indicate that defendants knew or should have known that, without access to deodorant,
plaintiff’s body odor would become so bad that his cellmates would beat him up. Although
plaintiff alleges that he sent a letter to defendant Francis on September 16, 2019, stating
that he would have to resort to prostitution to obtain needed-hygiene items [Doc. 1 at 17],
he failed to provide a copy of the letter to verify these claims. Additionally, defendants
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deny having any personal knowledge that plaintiff would engage in sexual favors to obtain
hygiene items, nor has plaintiff shown any evidence that defendants had such knowledge.
See Jones, 2013 WL 5442906, at *7 (“[P]laintiff has failed to establish a violation of his
constitutional rights as a result of the MDOC Defendants' failure to provide deodorant or
shower shoes. Plaintiff offers no evidence of any damages resulting from not having these
Accordingly, the court will only consider whether plaintiff is entitled to summary
judgment on being denied toothpaste for the alleged tooth ache and cavity. Necessary
hygiene items include toothpaste. Myers, 101 F.3d at 543. “The denial of basic hygiene
items such as a toothbrush and toothpaste [for months] transcends mere discomfort or
temporary adverse conditions.” Jones v. Huffman-Philips, 2013 WL 5442906, at *7; see
also Jones-El v. Godert, 2019 U.S. Dist. LEXIS 213247, at *38–41. Plaintiff alleges that
he was denied toothpaste for four and one half months and, consequently, he suffered from
toothaches and cavities. He provides a medical record showing his complaints of tooth
decay and cavities. [Doc. 58-8.] Defendants admit that a lack of toothpaste caused
plaintiff’s injuries in their uncontroverted statement of material facts: “Plaintiff further
sustained toothaches as a result of not having toothpaste.” [Doc. 62-2 at 7] (emphasis
added). Defendants also admit that plaintiff suffers from cavities, an ongoing injury as a
result of not having toothpaste. Id. at 8. These admissions put the issue beyond dispute.
In arguing that plaintiff did not suffer any injury from denial of toothpaste,
defendants cite to Myers v. Hundley for the proposition that “inmates must specifically
assert that the amounts left over from their [prison] allowances after purchasing personal
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necessities caused actual injury [because of lack of access to hygiene items].” [Doc. 68 at
10] (citing 101 F.3d 542, 544 (8th Cir. 1996)). Myers was not just a case about an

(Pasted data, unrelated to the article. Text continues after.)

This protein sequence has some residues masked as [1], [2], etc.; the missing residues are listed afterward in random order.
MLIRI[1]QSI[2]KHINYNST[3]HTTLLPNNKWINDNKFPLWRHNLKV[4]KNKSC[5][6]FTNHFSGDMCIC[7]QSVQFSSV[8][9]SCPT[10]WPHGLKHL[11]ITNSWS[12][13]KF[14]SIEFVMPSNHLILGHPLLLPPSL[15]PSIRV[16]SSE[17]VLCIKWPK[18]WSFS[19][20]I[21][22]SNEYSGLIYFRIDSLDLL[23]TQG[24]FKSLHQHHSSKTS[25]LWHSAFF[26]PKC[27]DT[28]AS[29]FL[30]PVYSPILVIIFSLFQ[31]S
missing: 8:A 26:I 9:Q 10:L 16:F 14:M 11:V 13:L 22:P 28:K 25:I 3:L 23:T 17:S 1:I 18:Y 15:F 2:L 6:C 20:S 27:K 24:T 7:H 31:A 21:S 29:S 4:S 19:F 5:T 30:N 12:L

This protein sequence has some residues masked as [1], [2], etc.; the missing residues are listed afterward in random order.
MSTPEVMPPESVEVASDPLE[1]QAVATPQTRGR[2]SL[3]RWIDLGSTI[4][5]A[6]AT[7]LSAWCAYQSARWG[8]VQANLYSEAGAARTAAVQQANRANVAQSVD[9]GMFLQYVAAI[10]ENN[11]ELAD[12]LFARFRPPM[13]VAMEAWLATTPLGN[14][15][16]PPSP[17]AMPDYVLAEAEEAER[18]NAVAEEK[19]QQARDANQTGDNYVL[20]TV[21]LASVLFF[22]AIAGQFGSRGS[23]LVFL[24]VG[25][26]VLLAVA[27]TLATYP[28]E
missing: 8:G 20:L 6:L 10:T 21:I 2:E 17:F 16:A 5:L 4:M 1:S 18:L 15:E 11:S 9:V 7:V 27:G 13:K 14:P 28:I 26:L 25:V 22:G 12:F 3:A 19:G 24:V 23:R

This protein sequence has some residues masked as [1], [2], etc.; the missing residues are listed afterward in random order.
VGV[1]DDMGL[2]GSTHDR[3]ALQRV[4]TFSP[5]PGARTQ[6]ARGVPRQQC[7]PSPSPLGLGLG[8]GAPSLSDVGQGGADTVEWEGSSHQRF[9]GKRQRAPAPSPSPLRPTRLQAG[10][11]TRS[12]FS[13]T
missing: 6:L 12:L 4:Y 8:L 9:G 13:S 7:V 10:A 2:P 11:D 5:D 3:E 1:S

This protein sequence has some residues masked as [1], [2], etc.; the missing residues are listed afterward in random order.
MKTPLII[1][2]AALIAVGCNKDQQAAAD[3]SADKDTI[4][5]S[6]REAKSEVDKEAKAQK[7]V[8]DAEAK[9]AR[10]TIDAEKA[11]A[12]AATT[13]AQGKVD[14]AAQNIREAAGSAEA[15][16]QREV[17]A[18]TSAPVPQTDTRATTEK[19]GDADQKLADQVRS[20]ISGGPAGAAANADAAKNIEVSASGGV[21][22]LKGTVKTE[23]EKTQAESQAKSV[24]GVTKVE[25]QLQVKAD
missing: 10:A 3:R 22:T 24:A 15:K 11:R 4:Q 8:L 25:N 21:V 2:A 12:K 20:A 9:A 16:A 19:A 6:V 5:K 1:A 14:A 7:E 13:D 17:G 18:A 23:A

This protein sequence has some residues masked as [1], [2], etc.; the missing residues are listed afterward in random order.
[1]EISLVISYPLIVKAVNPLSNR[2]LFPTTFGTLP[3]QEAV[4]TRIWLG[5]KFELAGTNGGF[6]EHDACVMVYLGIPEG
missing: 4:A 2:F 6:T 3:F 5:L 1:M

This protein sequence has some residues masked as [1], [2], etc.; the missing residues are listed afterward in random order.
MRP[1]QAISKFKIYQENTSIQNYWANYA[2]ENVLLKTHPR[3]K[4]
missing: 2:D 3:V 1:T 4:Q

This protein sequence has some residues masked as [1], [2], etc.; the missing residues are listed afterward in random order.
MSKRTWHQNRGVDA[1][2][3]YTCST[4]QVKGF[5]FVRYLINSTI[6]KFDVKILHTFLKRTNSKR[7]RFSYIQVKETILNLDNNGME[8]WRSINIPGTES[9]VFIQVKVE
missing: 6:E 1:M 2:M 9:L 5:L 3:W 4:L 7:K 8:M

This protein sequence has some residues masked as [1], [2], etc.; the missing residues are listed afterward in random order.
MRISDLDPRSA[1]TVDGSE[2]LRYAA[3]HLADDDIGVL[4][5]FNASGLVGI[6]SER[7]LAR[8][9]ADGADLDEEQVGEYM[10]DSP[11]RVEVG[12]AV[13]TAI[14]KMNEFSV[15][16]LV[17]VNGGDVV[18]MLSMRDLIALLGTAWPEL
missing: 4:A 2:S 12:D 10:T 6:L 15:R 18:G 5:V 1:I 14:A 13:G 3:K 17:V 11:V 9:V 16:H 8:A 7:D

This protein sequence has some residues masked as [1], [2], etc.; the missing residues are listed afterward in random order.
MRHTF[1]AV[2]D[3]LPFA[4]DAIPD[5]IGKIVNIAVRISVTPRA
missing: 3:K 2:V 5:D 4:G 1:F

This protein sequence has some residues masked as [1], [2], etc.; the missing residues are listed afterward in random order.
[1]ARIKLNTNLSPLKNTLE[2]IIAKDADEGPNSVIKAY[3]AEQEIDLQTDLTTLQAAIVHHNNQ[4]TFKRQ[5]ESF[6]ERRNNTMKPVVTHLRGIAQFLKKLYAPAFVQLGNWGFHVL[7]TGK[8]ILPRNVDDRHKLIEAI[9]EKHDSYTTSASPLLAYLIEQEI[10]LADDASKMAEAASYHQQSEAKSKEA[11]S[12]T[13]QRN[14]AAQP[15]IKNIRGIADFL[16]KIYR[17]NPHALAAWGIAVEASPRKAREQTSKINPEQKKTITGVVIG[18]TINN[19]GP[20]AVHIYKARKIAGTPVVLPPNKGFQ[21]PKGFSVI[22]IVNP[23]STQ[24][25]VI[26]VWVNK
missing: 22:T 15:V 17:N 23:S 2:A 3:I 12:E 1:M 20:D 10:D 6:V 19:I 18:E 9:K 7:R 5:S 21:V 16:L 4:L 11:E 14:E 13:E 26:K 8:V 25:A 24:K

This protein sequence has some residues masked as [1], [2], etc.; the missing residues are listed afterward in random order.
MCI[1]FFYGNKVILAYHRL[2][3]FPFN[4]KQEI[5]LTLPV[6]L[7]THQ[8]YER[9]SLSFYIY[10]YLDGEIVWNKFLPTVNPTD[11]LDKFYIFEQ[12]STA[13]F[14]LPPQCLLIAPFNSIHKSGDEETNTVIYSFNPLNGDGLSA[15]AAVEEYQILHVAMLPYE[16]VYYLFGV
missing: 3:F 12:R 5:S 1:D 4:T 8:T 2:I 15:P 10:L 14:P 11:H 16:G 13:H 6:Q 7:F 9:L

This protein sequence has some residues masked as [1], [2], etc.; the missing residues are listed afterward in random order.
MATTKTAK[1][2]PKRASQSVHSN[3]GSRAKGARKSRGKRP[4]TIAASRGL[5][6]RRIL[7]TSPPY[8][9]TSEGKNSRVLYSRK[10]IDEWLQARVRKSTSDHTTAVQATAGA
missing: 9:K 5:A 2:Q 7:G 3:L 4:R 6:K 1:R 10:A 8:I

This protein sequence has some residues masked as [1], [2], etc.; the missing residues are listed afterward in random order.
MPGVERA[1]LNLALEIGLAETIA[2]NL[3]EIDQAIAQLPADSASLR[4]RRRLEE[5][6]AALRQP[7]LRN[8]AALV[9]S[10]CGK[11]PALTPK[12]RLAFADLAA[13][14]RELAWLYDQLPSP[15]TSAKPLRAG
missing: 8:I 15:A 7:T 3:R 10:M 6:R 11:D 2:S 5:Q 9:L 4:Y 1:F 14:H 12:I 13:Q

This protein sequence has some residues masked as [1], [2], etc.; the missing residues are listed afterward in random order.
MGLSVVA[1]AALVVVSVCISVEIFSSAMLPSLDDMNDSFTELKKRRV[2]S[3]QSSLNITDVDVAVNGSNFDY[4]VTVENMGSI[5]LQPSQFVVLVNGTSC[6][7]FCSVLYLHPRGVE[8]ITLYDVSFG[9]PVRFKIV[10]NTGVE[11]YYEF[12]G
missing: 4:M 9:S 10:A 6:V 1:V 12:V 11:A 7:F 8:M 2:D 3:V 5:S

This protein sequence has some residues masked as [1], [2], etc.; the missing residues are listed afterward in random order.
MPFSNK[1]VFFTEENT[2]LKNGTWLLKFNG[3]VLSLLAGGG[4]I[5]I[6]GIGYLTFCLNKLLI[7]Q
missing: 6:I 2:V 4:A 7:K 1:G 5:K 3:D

insufficient amount of inmate allowances, but that denying inmates access to hygiene
products is a Constitutional violation for whatever the reason: including denying inmates
such hygiene products because they spent their allowances elsewhere. See Jones, 2013
WL 5442906, at *9–10 (citing Myers, 101 F.3d at 544) (denying defendant’s motion for
summary judgment because plaintiff had alleged enough facts to establish that denial of
toothpaste and toothbrush led to “great pain to his teeth, deterioration of his teeth and gums,
looseness of his teeth, bleeding teeth and gums, potential loss of his two front teeth”). Also,
plaintiff specifically asserted that amounts leftover from his prison account were
insufficient to buy both legal supplies and basic hygiene items, a fact that defendants admit.
[Doc. 62-2 at 2] (“[Plaintiff] had no more than $2.20 in his offender account per month and
was in need of basic hygiene items. . . .”); [Doc. 68 at 2] (“[Plaintiff] had no more than
$2.20 in his offender account per month and was in need of basic hygiene items. . . .”);
[Doc. 58-1] (plaintiff’s sales history account sheet, showing that he spent his money on
Defendants argue that cavities and toothaches posed no risk of substantial harm to
plaintiff. [Doc. 68 at 11.] This Court disagrees. “[A] tooth cavity is a degenerative
condition, and if it is left untreated indefinitely, it is likely to produce agony and to require
more invasive and painful treatments, such as root canal therapy or extraction.” Harrison
v. Barkley, 219 F.3d 132, 137 (2d Cir. 2000) (citing 1993 Public Health Reports 1993, U.S.
Dept. of Health and Human Services, Pub. No. 108: 657–672, Toward Improving the Oral
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Health of Americans: an Overview of Oral Health Status and Care Delivery 3).
“Consequently, because a tooth cavity will degenerate with increasingly serious
implications if neglected over sufficient time, it presents a ‘serious medical need.’ . . .” Id.
at 137. A lack of access to toothpaste can create a serious medical need. Cannata v. Hoag,
No. 3:21-CV-5307-BJR-DWC, 2022 WL 2134496, at *6–8 (W.D. Wash. Mar. 8, 2022)
(discussing the objectively serious medical need for toothpaste). Critically, defendants
concede that plaintiff’s toothaches and cavities were caused by a lack of access to
toothpaste [Doc. 62-2 at 7; Doc. 68 at 8.] Plaintiff testified that he needed medical
treatment for his tooth problems, which defendants do not dispute. He has provided a
record showing that he received medical treatment for his tooth problems, which
defendants do not dispute. [Doc. 58-8.]
Later on, defendants argue that plaintiff failed “to provide any evidence that the lack
of toothpaste during the time period alleged in his Complaint caused such cavities.” [Doc.
62-1 at 8.] This is true, but irrelevant, because defendants have already admitted that a